Tuesday, April 28, 2009

Technicolor Tuesday - Climbing the Walls

How to become the place where all the neighborhood kids want to hang out:

Let 'em eat Twinkies?


Let 'em watch unlimited amounts of T.V.?


Let 'em act like crazy monkeys?

Sorrrrt of...

Two words:


Wednesday, April 22, 2009

Whatcha' Cookin' Wednesday - "Sweet Potato "Cookies""

Our twins have only had dessert four times in their life - a slice of cake or cupcake on their birthday or ours. Refined sugar has the ability to turn perfectly good children into crazy monkeys so our kiddos just don't eat it. (I'm not judging you if *you* do, it just doesn't work for us.)

Instead of sweets, we eat fruit or a Super Bar. About a year ago I roasted some sweet potatoes in the shape of coins and the kids started calling them Sweet Potato Cookies. Works for me. They're sweet and salty and delicious. A great snack for adults too.



Olive oil
Kosher salt
Sweet potatoes

Preheat oven to 400.

Wash one medium/large sweet potato. (Peeling is optional.)

Cut width-wise “coins”

Toss with one Tblsp. olive oil and ½-1 tsp. Kosher salt. (You can also add other spices or fresh garlic…)

Line cookie sheet with foil and spray with non-stick spray of choice.

Place potatoes on sheet.

Bake for 30 minutes, turning once.

“Cookies” should be slightly browned and soft to the touch.

Tuesday, April 21, 2009

Technicolor Tuesday - The South - Part 1

When I first moved to the South I was floored at the amount of amazing photo opportunities. Seriously amazing stuff I couldn’t make up. (But sort of wish I had.) Calling home and telling my BFF, "You won't BELIEVE what I saw today!" became a regular thing. Since the absolute weirdest stuff showed up almost daily I started carrying a camera around at all times. I would frequently scream over to the side of the road to capture a funny sign, a funny person or a funny, well, object d’art. Seems this is a good place to start sharing my collection.

Remember, folks: I couldn't make this stuff up. (And I don't own Photoshop.)

Captured near my house... Yes, that's a small mailbox being overshadowed by a VERY LARGE mail box. Art?

One of my all-time fave pics, I wish it had come out better. This ancient sign advertises a "Things That Pour" exhibit. I didn't stop in to see if that included pitchers and watering cans.

Petticoat! Junction!

Again, we didn't stop to find out if you could actually get human hair with your chicken wings but it's a pretty good bet that there might be some truth in advertising here.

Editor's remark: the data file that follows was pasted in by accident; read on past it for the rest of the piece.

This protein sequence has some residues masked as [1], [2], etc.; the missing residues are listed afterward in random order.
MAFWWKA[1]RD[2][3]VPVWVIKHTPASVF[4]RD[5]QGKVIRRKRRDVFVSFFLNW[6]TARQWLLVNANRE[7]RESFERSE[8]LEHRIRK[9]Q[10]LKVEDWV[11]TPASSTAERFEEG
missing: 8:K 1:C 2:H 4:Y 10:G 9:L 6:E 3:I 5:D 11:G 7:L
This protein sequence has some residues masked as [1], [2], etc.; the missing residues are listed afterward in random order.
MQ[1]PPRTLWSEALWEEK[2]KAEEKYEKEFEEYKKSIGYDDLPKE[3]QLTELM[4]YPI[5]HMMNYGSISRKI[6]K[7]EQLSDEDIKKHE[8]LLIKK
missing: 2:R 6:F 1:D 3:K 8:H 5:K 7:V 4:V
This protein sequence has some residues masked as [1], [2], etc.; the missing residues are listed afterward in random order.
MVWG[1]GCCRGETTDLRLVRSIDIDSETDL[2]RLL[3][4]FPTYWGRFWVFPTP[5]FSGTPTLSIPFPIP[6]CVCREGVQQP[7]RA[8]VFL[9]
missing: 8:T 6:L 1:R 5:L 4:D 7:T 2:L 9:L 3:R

Wednesday, April 15, 2009

Whatcha' Cookin' Wednesday - "Meatloaf"

I'll admit it: I find comfort in food.

Faves? Salt and Vinegar potato chips. Gnocchi with plenty of fresh parmesan cheese. A loaded, gut-bomb burrito, all soft and pillowy, filled with sour cream and guac. And meatloaf. I LOVE meatloaf. Nothing quite satisfies like a giant slab of salty-juicy-slathered in ketchup-and-onions meatloaf.

This recipe is a mash-up of a former co-worker's fave, a Martha Stewart stand-by and my own. (I basically added in stuff that that we like. i.e. LOTS of garlic. )



1.5 lbs. of ground meat (I usually use turkey but you can also use lean beef, a mixture of lamb, veal, etc. for a "fancier" meatloaf)
2 eggs
1 t. salt (I prefer Kosher)
1/2 t. celery salt
2 t. ground mustard
3-6 cloves of garlic, minced (depending on how much garlic you like, of course)
2 medium onions, chop one and made half-rings out of the other, keep seperate (half-rings are a topper)
1 T. olive oil
1.25 cups milk
3 slices of bread, toasted and made into crumbs with the Cuisinart (you can save time and use store-bought crumbs - 2 cups - but it may make the loaf a little rubbery)


3 T. ketchup (C'mon people, Heinz really is the best...)
2 t. ground mustard
3 t. dark brown sugar

Mix together until smooth.

Sautee chopped onion and garlic until tender. Put in small bowl to cool. Sautee onion half-rings until tender. Put in seperate bowl to cool. Combine all ingredients (except for topper half-ring onion and glaze ingredients) in large bowl and mix throughly with hands.

Line jelly roll pan with foil. Place wire baking rack on top and top with parchment paper. Form firm, elongated loaf in center of parchment paper.

(a shot before the loaf was popped in the oven...)

Brush with glaze and top with sauteed onion half-rings.